Keep in mind that I am very heavily loaded (14,500 lbs) and that most of the trip was on constantly changing elevations. Much of it, like in the Eastern Townships of Quebec, Maine, New Brunswick and Newfoundland, of course, included serious grades.

(Keep in mind too that the Canadian gallon is larger than the US so higher miles per gallon readings here. 1 Canadian gallon = 1.2 US or 1 Cdn MPG= 0.8327 US mpg).

I may as well add some more real world stats while I'm at it:

The MPG figure equates to 31.5 cents a mile.

I stayed 51 nights in public or private campgrounds and 42 nights roadside, gypsy style.

The average cost for a park night was $36.69. The free gypsy nights brought the average daily cost for accommodation down to $20.12.

Diesel, for heating and cooking in the diesel powered trailer averaged .84 cents a day. Fuel for the generator cost $5.55 per gypsy night, including morning espresso making.

Life on the road is inexpensive, a bargain if you donít count the up front equipment cost. This trip cost $45.08 a day with out food- everything else counted: fuels, parks, road tolls, etc.

Sergei


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Thanks, Sergei.

Are you towing with a 3500 or a 2500? We're you towing all the time, or sometimes parked the Argosy and went off with the Sprinter separately?

Looks like the mpg based on US gallon would be about 20% lower, around 16.5 mpg.

What was the most difficult grade, and what speed were you able to hold? In what gear?
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Old 08-02-2014, 11:57 PM   #19
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Sprinter One-Ton Towing Update

As promised, we're getting back after replacing our 3/4 ton 2000 Suburban with a 2013 Sprinter 3500. Currently 23,000 miles--about 50% towing mileage. Towing a 2010 28' international Ocean Breeze with extra batteries (4 total, all forward).

We find the Sprinter so far to be an excellent tow vehicle. With the same Equalizr 4 pt we used with the Suburban, my wife feels that the Sprinter actually feels more solid on the road than the Suburban. It has ample torque to pull our approx 7000 lb loaded coach up the steepest hills (7%), but we find it "happier" to go uphill in third if we're able to hit the bottom of the incline at speed, or 2nd at a lower speed with flashers if we drop to 45 or below for an extended pull. There is no transmission temp gauge (which sucks), but we carefully watch the heat gauge to make sure it doesn't go over225, which is what Mercedes and Freightline say is OK. So far, this has not been an issue. On the steepest grades, we definitely go slower so as to use the lower gears and take some load of the turbo (although it's obviously still firing.) Unlike the Suburban, the temperature drops to normal in a very short period--sometimes even as we approach the crest. Engine braking downhaul is excellent, as are the brakes--at our latest inspection at 22,500 miles, the Portland Freightliner service department tells us that we still have somewhere between 90 and 95% of our brakes left.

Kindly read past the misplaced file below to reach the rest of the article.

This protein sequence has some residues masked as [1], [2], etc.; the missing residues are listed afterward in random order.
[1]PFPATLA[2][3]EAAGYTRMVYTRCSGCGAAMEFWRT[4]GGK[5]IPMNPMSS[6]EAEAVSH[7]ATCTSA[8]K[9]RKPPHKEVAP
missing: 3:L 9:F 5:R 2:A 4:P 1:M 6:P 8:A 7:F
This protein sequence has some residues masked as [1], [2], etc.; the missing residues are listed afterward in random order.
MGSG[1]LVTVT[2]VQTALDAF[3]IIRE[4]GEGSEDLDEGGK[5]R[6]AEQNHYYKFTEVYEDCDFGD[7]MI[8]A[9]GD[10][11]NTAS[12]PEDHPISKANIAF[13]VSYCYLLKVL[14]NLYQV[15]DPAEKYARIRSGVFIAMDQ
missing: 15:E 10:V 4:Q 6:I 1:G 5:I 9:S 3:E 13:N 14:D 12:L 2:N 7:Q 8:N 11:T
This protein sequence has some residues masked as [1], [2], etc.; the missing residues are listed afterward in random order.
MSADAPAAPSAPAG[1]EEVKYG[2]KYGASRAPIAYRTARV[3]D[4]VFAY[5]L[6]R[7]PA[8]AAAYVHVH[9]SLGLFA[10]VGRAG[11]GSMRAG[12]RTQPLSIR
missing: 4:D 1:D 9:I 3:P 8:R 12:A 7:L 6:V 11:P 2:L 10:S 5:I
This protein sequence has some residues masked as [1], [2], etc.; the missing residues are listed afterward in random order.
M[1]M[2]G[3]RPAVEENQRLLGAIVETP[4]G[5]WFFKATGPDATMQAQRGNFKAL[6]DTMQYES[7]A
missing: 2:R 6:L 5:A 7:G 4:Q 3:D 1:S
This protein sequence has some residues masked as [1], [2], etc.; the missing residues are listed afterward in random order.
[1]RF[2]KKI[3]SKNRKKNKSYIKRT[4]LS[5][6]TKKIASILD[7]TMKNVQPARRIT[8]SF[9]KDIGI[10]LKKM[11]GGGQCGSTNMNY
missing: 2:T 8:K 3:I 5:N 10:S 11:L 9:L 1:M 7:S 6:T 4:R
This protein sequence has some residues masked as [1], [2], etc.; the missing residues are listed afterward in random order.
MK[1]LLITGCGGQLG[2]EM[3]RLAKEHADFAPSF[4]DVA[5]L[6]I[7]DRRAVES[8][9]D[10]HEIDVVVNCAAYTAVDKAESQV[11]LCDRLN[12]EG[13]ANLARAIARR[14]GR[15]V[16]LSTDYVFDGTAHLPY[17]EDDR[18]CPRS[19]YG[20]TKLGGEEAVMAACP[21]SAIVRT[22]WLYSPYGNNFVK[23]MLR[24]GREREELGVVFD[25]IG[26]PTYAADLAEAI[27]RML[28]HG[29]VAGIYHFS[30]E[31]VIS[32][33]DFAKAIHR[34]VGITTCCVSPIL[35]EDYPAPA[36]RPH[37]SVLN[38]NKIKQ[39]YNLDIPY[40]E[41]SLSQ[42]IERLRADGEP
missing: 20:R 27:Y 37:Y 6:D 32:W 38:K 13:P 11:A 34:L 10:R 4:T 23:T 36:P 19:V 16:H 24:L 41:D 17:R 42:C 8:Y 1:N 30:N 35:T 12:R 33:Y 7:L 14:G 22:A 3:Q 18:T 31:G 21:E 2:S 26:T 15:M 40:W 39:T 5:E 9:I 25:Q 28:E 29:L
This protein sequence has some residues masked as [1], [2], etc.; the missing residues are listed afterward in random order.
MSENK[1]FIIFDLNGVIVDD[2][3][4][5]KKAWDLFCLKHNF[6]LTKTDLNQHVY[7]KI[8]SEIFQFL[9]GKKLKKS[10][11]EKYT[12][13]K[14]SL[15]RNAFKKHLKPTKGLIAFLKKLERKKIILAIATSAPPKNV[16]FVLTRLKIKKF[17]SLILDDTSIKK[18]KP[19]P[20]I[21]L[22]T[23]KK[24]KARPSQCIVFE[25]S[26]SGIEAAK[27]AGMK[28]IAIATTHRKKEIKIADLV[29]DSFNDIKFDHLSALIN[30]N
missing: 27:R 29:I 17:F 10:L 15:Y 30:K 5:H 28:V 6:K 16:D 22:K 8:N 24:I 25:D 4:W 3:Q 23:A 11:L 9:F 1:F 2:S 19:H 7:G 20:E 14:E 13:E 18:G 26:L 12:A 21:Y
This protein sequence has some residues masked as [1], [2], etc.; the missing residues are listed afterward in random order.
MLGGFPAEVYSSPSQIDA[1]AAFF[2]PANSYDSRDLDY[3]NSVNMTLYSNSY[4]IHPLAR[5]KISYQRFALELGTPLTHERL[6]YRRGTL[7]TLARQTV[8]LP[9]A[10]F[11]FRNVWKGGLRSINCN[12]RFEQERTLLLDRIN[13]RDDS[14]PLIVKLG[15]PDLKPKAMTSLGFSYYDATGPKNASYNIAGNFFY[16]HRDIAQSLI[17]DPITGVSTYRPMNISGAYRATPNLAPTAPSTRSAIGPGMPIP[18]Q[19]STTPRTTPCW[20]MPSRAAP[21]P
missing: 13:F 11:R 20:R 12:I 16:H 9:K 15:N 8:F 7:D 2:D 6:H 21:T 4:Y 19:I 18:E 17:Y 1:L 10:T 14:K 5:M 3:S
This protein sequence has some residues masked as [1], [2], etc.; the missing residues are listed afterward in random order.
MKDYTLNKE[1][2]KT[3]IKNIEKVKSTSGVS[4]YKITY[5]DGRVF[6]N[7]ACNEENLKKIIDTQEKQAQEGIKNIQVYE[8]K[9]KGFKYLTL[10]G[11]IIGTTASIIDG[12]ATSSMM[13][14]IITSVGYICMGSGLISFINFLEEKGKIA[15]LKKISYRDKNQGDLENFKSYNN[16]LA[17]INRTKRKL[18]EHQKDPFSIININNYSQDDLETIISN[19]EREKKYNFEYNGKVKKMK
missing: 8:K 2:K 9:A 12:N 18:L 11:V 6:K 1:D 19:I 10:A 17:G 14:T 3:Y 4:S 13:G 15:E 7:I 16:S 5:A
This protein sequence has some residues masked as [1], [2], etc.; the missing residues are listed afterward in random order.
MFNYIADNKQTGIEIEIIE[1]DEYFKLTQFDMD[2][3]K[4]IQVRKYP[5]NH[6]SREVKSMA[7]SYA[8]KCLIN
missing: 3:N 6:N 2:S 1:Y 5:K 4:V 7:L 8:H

Mileage while towing in our (rare) short wheel base and shortest height Sprinter 3500 varies from Suburban-like 10mpg up the steepest hills and 14.5 mpg in no wind at 55 mph on more level terrain. Vehicle actually seems 'happiest' on gently rolling hills on back road highways with no traffic where you can "hyper-mileage" drive by accelerating downhill to 55 or 60 and easing off the accelerator progressively from about 20% up the incline until just after the crest. We were also able to obtain 14+ mpg here--the Sprinter is extremely sensitive to air resistance of any kind, whether caused by vehicle speed or winds from any direction except directly from behind. MPG decreases dramatically with speed--in Texas, the speed limit for towed vehicles is 80 mph, and although the towing combination feels extremely stable at this speed, the mpg will drop about .5-.75 mpg for every 5 mph over 55.

My theory is that the vehicle's stabilization program, even in a light crosswind, is constantly firing each of the four brakes gently to maintain balance, and this adds to the natural drag of the vehicle, its duallies, and the higher ratio differential, in the presence of even light breezes. The mileage drops severely in stronger crosswinds (and of course in headwinds.)

It's too soon to tell whether we'll encounter and transmission or turbo problems down the line. We intend to do a transmission flush (quite expensive, I've been advised) at 30,000 miles instead of the recommended 40,000, and at that time, we may get some feedback as to whether the transmission wear seems normal or excessive.

Non towing mileage has been fair--about 19.5 at moderate highway speeds (55-65), although we've seen much worse at higher speeds and/or windy conditions. Our best tanks of fuel have been as high as 21 and one 22 mpg load, but these are rare and only under ideal conditions (55-60, no significant uphills, zero breeze or a tailwind.) But way better than our 2000 Suburban, and the storage for our windsurfing equipment inside bears no comparison!

Hope this is helpful.